Commenting on the findings in the report, Bhaskar Gorti, Nokia Software President and Chief Digital Officer, said:

      Pivoting away from IoT devices, the report also looks at how cybercriminals have used the COVID-19 pandemic to launch cyberattacks. It said that criminals are using people’s fears to spread malware, for example, it said that a coronavirus map application mimicked the Johns Hopkins University app and deployed malware on the devices it was installed on. To protect against these types of attacks, Nokia’s report suggests that people should only install applications from trusted sources such as Google and Apple.

    • By Jay Bonggolto
      Samsung rolls out the Galaxy Tab Active3 Enterprise Edition in Germany for €477
      by Jay Bonggolto

      Samsung announced today the availability of the Galaxy Tab Active3 Enterprise Edition in Germany. The rugged tablet was originally unveiled late last month for enterprise users.

      The Tab Active3 is now available to purchase via Samsung's retail partners and select wireless carriers in Germany. It carries a price tag of €477, available only in black and with support for three generations of Android upgrades.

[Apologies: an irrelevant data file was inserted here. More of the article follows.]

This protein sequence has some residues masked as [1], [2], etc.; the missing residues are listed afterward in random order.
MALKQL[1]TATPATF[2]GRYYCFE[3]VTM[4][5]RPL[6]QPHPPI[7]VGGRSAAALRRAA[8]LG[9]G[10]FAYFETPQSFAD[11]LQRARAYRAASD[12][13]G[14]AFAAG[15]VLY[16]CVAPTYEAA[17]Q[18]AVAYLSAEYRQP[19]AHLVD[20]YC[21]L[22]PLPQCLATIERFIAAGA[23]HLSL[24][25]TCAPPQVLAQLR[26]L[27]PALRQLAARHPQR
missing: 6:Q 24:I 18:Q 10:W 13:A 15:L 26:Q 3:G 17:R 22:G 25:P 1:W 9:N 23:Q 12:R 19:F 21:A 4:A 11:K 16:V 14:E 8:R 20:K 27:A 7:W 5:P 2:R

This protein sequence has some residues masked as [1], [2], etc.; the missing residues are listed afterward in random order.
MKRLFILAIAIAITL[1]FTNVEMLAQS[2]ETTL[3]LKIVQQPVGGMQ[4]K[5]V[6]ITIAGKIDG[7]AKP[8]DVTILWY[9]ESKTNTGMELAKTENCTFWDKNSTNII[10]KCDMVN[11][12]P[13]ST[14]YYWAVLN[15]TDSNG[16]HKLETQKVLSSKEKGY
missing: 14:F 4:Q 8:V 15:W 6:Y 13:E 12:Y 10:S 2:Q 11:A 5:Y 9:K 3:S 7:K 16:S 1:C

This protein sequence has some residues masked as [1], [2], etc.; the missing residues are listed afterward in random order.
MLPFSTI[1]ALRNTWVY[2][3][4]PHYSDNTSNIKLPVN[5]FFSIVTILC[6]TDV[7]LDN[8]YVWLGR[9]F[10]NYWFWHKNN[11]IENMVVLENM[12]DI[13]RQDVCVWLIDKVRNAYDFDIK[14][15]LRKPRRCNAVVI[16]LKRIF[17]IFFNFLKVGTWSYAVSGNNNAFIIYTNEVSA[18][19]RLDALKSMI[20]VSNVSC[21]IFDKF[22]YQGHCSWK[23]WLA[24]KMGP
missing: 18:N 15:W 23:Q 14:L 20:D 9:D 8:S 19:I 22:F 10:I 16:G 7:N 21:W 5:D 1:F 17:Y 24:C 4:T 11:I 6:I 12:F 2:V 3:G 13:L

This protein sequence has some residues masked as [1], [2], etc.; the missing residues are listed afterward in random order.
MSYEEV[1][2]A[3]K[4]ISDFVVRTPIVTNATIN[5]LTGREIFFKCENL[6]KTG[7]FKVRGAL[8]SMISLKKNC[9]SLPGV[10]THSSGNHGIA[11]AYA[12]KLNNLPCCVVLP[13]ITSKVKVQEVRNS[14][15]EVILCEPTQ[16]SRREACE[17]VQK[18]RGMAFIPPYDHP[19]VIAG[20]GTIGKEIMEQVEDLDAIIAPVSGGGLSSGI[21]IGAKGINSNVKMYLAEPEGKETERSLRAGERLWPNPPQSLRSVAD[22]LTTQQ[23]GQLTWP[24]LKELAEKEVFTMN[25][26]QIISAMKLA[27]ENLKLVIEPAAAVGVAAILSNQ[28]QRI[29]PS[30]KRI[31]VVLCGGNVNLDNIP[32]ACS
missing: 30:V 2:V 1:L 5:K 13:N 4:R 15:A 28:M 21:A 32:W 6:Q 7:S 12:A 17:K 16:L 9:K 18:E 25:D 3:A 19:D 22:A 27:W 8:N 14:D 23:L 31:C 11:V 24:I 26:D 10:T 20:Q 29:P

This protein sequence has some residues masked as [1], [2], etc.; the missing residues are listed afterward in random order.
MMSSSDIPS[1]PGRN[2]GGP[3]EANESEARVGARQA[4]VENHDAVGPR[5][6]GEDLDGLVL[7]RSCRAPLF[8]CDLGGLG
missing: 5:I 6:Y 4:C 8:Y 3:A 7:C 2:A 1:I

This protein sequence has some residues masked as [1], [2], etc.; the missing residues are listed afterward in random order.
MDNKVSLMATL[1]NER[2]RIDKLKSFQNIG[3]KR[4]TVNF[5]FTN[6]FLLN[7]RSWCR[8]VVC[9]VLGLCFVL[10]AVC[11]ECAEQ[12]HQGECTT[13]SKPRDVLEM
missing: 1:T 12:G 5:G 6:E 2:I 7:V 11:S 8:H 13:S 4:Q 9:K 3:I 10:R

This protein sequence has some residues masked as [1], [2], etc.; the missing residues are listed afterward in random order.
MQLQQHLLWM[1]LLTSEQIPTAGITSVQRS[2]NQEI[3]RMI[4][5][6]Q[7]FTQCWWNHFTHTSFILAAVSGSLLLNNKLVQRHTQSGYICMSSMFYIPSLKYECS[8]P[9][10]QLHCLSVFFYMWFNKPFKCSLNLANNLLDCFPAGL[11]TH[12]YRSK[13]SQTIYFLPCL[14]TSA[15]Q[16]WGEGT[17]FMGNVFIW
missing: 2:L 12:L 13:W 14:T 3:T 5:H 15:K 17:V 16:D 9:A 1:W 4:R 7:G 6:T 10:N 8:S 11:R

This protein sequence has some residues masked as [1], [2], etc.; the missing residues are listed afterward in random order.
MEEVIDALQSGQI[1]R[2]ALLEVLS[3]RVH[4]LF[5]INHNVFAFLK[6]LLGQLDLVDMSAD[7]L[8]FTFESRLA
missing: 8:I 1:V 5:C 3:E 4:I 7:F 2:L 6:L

It sports an 8-inch TFT LCD display with a 1920x1200 resolution. The tablet is powered by an octa-core Exynos 9810 SoC paired with 4GB of RAM and up to 128GB of internal storage that's expandable via a microSD card. At the back of the device, there's a 13MP camera while at the front sits a 5MP selfie camera.

      As a rugged device, it is MIL-STD-810H certified, meaning it can endure various challenging environments. It is also IP68-rated for dust and water protection. Samsung also claims the tablet can withstand a drop of up to 1.5 meters courtesy of its shock absorption system coupled with its Protective Cover.

      The Tab Active3 packs a 5050mAh removable battery that features a No Battery mode, allowing you to use the tablet without a battery by plugging it in to a power supply. Of course, it supports Samsung DeX for a PC-like experience and Google ARCore for augmented reality services. In addition, it has a quick access button mounted on its side and comes with an IP68-certified S Pen.